Two policemen fired after girls abducted, raped and murdered
TWO police officers who failed to respond to a complaint by the fathers of two girls found gang-raped and killed in India have been fired.
The policemen had been charged with criminal conspiracy after they refused to file a complaint or take any action when the fathers reported that the girls had been abducted.
The teenage cousins were raped and killed on Wednesday by attackers who then hung their bodies from a mango tree hours after they disappeared from fields near their home in Katra village in Uttar Pradesh.
Angry villagers held protests in the village, demanding action against the police and arrests.
Four men have been arrested in the rapes, including two other members of the police.
The girls, who were 14 and 15, had gone into the fields because there was no toilet in their home.
Hundreds of angry villagers spent the rest of Wednesday in silent protest over alleged police inaction in the case.
Indian TV channels showed video of the villagers sitting under the girls' bodies as they swung in the wind, preventing authorities from taking them down from the tree until the suspects were arrested.
Post-mortems confirmed the girls had been gang-raped and strangled before being hung, Saxena said.
The villagers accused the chief of the local police station of ignoring a complaint made by the girls' father on Tuesday night that the girls were missing.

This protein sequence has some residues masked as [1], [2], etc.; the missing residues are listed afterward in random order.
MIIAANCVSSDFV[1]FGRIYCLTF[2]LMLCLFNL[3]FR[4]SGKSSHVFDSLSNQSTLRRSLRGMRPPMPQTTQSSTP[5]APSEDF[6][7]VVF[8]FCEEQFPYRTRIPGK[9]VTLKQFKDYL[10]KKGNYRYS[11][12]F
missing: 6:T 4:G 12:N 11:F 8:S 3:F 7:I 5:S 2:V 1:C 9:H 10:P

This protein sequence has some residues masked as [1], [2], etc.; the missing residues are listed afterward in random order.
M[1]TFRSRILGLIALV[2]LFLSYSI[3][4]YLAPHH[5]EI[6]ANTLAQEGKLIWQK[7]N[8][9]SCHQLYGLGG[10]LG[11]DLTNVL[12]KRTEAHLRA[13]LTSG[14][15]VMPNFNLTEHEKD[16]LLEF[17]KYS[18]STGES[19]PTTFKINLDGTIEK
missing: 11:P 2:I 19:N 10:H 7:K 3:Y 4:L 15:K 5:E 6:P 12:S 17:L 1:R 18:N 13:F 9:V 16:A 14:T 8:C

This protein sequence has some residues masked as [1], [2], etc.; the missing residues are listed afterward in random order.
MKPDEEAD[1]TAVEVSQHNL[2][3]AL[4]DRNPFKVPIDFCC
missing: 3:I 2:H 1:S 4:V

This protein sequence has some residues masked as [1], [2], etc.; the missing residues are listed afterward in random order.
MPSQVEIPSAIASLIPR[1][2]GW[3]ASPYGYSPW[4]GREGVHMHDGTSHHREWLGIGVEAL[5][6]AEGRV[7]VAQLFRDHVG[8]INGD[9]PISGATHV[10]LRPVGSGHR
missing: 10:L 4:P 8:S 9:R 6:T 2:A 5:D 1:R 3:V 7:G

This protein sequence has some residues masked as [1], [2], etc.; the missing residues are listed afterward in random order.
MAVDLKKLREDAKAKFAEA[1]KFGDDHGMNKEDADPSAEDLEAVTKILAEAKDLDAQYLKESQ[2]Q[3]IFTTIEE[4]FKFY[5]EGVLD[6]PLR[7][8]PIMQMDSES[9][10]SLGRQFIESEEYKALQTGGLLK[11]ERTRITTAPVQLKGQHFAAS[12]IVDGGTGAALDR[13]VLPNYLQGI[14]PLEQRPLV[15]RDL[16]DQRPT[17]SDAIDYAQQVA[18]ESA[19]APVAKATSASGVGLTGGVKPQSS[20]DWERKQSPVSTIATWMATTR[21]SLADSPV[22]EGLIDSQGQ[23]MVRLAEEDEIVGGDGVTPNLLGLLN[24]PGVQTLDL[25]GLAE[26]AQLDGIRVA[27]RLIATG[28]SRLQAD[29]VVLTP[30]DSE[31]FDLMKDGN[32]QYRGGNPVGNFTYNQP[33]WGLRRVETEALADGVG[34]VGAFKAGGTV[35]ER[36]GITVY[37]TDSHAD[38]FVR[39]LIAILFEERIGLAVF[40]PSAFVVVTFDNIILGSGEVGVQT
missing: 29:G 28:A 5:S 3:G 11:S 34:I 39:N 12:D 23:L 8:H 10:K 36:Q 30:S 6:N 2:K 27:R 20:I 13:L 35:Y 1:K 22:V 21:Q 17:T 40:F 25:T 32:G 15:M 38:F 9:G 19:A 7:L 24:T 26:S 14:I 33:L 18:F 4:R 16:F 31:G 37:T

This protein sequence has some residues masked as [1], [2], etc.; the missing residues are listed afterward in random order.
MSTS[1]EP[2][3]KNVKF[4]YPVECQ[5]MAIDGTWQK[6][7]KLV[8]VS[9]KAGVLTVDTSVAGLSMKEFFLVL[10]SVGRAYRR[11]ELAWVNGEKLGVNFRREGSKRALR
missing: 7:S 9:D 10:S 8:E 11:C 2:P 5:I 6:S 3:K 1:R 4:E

The station chief has since been suspended.
The family belongs to the Dalit community, also called "untouchables" and considered the lowest rung in India's age-old caste system.
India tightened its anti-rape laws last year, making gang rape punishable by the death penalty. The new laws came after nationwide protests over the fatal gang rape of a 23-year-old woman on a moving bus in New Delhi that triggered nationwide protests.
Records show a rape is committed every 22 minutes in India, a nation of 1.2 billion people.
Activists say that number is low because of an entrenched culture of tolerance for sexual violence, which leads many cases to go unreported.
Women are often pressed by family or police to stay quiet about sexual assault, experts say, and those who do report cases are often subjected to public ridicule or social stigma.
Last month, the head of Uttar Pradesh state's governing party told an election rally that the party was opposed to the law calling for gang rapists to be executed.
"Boys will be boys," Mulayam Singh Yadav said. "They make mistakes."
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